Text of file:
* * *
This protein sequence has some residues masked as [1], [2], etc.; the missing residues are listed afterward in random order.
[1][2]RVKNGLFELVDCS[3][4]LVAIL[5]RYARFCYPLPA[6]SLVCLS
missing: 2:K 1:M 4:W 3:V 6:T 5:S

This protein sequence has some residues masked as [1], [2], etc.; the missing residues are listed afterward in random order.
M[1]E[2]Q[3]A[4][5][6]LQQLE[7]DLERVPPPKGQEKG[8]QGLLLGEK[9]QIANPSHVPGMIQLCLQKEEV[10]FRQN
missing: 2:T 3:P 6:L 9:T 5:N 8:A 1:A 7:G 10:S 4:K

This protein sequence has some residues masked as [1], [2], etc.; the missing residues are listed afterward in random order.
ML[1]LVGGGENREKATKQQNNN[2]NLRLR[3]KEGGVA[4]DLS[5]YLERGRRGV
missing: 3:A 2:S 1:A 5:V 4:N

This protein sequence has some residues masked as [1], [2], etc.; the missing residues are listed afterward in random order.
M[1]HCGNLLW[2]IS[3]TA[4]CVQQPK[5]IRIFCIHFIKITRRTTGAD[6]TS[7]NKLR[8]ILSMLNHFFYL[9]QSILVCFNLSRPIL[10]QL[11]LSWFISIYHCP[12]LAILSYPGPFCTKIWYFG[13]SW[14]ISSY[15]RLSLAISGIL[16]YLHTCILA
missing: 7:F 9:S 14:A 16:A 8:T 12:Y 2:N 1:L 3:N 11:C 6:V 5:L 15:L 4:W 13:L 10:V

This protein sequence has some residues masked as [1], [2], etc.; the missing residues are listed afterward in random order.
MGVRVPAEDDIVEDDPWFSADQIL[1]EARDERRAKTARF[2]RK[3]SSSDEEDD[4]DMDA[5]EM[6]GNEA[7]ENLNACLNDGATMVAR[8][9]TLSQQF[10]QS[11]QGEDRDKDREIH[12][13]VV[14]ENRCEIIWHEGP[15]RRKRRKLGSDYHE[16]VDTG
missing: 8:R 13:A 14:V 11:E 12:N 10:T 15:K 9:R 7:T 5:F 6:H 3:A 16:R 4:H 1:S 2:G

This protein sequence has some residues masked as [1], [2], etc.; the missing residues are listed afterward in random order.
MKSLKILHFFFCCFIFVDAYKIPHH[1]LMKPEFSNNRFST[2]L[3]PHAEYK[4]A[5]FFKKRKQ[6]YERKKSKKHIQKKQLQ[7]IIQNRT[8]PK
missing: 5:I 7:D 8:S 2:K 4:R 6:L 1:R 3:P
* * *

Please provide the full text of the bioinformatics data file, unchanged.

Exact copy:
This protein sequence has some residues masked as [1], [2], etc.; the missing residues are listed afterward in random order.
[1][2]RVKNGLFELVDCS[3][4]LVAIL[5]RYARFCYPLPA[6]SLVCLS
missing: 2:K 1:M 4:W 3:V 6:T 5:S

This protein sequence has some residues masked as [1], [2], etc.; the missing residues are listed afterward in random order.
M[1]E[2]Q[3]A[4][5][6]LQQLE[7]DLERVPPPKGQEKG[8]QGLLLGEK[9]QIANPSHVPGMIQLCLQKEEV[10]FRQN
missing: 2:T 3:P 6:L 9:T 5:N 8:A 1:A 7:G 10:S 4:K

This protein sequence has some residues masked as [1], [2], etc.; the missing residues are listed afterward in random order.
ML[1]LVGGGENREKATKQQNNN[2]NLRLR[3]KEGGVA[4]DLS[5]YLERGRRGV
missing: 3:A 2:S 1:A 5:V 4:N

This protein sequence has some residues masked as [1], [2], etc.; the missing residues are listed afterward in random order.
M[1]HCGNLLW[2]IS[3]TA[4]CVQQPK[5]IRIFCIHFIKITRRTTGAD[6]TS[7]NKLR[8]ILSMLNHFFYL[9]QSILVCFNLSRPIL[10]QL[11]LSWFISIYHCP[12]LAILSYPGPFCTKIWYFG[13]SW[14]ISSY[15]RLSLAISGIL[16]YLHTCILA
missing: 7:F 9:S 14:A 16:A 8:T 12:Y 2:N 1:L 3:N 11:C 6:V 5:L 15:L 4:W 13:L 10:V

This protein sequence has some residues masked as [1], [2], etc.; the missing residues are listed afterward in random order.
MGVRVPAEDDIVEDDPWFSADQIL[1]EARDERRAKTARF[2]RK[3]SSSDEEDD[4]DMDA[5]EM[6]GNEA[7]ENLNACLNDGATMVAR[8][9]TLSQQF[10]QS[11]QGEDRDKDREIH[12][13]VV[14]ENRCEIIWHEGP[15]RRKRRKLGSDYHE[16]VDTG
missing: 8:R 13:A 14:V 11:E 12:N 10:T 15:K 9:R 7:T 5:F 6:H 3:A 16:R 4:H 1:S 2:G

This protein sequence has some residues masked as [1], [2], etc.; the missing residues are listed afterward in random order.
MKSLKILHFFFCCFIFVDAYKIPHH[1]LMKPEFSNNRFST[2]L[3]PHAEYK[4]A[5]FFKKRKQ[6]YERKKSKKHIQKKQLQ[7]IIQNRT[8]PK
missing: 5:I 7:D 8:S 2:K 4:R 6:L 1:R 3:P